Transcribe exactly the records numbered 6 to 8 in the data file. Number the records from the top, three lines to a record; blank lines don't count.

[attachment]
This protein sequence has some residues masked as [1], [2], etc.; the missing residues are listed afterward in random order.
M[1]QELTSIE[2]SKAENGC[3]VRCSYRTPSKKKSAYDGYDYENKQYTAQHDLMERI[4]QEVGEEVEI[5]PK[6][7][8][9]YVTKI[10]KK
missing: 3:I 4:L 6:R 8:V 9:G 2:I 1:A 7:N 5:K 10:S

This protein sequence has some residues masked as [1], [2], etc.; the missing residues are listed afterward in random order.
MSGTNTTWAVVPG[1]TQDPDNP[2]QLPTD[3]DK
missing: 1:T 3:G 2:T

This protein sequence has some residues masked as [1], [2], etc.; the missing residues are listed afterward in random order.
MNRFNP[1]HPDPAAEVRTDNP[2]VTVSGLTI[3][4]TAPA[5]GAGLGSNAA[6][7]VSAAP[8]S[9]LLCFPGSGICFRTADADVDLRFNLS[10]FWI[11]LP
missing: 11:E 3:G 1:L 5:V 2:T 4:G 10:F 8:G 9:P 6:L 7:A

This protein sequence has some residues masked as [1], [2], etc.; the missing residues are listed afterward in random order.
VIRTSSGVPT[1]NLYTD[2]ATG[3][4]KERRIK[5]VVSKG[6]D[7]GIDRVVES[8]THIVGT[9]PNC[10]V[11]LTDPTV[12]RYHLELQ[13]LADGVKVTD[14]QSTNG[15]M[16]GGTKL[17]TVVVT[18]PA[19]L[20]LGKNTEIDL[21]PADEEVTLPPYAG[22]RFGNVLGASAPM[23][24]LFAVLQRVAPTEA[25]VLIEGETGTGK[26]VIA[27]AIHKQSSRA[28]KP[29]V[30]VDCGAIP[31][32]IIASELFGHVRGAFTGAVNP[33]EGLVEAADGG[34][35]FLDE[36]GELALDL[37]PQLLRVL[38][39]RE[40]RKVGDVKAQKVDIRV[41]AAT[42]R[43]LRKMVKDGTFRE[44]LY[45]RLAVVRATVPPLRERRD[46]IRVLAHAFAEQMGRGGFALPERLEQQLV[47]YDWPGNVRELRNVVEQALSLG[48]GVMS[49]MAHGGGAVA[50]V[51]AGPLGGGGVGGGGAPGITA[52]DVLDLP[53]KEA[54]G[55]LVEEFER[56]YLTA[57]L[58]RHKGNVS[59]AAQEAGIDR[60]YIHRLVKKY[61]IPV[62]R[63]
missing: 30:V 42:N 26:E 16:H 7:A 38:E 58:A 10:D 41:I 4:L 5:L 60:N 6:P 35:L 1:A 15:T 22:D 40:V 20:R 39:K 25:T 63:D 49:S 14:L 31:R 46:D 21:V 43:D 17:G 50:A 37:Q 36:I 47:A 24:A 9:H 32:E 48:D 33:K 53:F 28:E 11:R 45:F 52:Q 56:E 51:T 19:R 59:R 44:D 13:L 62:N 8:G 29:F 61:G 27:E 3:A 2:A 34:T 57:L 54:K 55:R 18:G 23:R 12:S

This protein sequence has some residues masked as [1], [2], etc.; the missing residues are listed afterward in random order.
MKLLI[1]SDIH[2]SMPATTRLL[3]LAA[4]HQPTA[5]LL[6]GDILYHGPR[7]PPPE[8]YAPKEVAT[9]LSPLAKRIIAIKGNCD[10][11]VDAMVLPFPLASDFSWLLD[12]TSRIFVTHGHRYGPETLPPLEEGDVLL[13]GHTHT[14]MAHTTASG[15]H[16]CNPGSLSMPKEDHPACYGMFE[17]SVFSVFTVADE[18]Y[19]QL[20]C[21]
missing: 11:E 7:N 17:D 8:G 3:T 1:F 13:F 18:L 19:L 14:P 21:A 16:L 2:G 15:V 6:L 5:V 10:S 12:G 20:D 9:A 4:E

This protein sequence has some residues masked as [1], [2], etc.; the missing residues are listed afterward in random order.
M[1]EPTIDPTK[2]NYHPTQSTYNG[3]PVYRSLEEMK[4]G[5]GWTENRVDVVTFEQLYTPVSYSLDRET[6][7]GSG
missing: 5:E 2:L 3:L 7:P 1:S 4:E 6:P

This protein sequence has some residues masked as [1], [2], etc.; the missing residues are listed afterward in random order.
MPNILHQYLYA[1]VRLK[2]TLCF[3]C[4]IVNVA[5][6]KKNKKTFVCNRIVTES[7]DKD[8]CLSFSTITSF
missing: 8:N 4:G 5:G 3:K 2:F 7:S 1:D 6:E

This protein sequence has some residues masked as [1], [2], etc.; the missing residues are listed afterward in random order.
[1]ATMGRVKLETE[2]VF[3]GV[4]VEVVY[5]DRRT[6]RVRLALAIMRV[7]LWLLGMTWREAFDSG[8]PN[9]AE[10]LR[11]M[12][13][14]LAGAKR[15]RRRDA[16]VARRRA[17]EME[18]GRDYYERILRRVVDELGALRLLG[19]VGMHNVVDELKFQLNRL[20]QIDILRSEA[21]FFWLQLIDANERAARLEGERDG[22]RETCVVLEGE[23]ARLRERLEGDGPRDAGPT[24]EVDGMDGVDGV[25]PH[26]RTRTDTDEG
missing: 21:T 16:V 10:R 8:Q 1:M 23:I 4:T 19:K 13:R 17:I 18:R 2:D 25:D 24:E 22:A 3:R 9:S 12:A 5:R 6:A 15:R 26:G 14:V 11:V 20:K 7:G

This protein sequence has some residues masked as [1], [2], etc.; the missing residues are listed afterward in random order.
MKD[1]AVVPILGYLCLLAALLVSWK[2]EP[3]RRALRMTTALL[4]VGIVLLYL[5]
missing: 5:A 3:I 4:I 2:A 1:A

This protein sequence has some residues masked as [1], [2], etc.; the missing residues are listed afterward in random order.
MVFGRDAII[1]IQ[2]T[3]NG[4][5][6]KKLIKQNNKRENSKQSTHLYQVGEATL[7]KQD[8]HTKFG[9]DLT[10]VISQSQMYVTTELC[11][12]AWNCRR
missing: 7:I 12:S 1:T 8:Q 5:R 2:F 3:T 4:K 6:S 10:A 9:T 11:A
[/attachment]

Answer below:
This protein sequence has some residues masked as [1], [2], etc.; the missing residues are listed afterward in random order.
M[1]EPTIDPTK[2]NYHPTQSTYNG[3]PVYRSLEEMK[4]G[5]GWTENRVDVVTFEQLYTPVSYSLDRET[6][7]GSG
missing: 5:E 2:L 3:L 7:P 1:S 4:E 6:P

This protein sequence has some residues masked as [1], [2], etc.; the missing residues are listed afterward in random order.
MPNILHQYLYA[1]VRLK[2]TLCF[3]C[4]IVNVA[5][6]KKNKKTFVCNRIVTES[7]DKD[8]CLSFSTITSF
missing: 8:N 4:G 5:G 3:K 2:F 7:S 1:D 6:E

This protein sequence has some residues masked as [1], [2], etc.; the missing residues are listed afterward in random order.
[1]ATMGRVKLETE[2]VF[3]GV[4]VEVVY[5]DRRT[6]RVRLALAIMRV[7]LWLLGMTWREAFDSG[8]PN[9]AE[10]LR[11]M[12][13][14]LAGAKR[15]RRRDA[16]VARRRA[17]EME[18]GRDYYERILRRVVDELGALRLLG[19]VGMHNVVDELKFQLNRL[20]QIDILRSEA[21]FFWLQLIDANERAARLEGERDG[22]RETCVVLEGE[23]ARLRERLEGDGPRDAGPT[24]EVDGMDGVDGV[25]PH[26]RTRTDTDEG
missing: 21:T 16:V 10:R 8:Q 1:M 23:I 4:T 19:K 13:R 17:I 18:R 2:D 25:D 24:E 22:A 3:R 9:S 12:A 5:R 6:A 15:R 26:G 14:V 11:V 20:K 7:G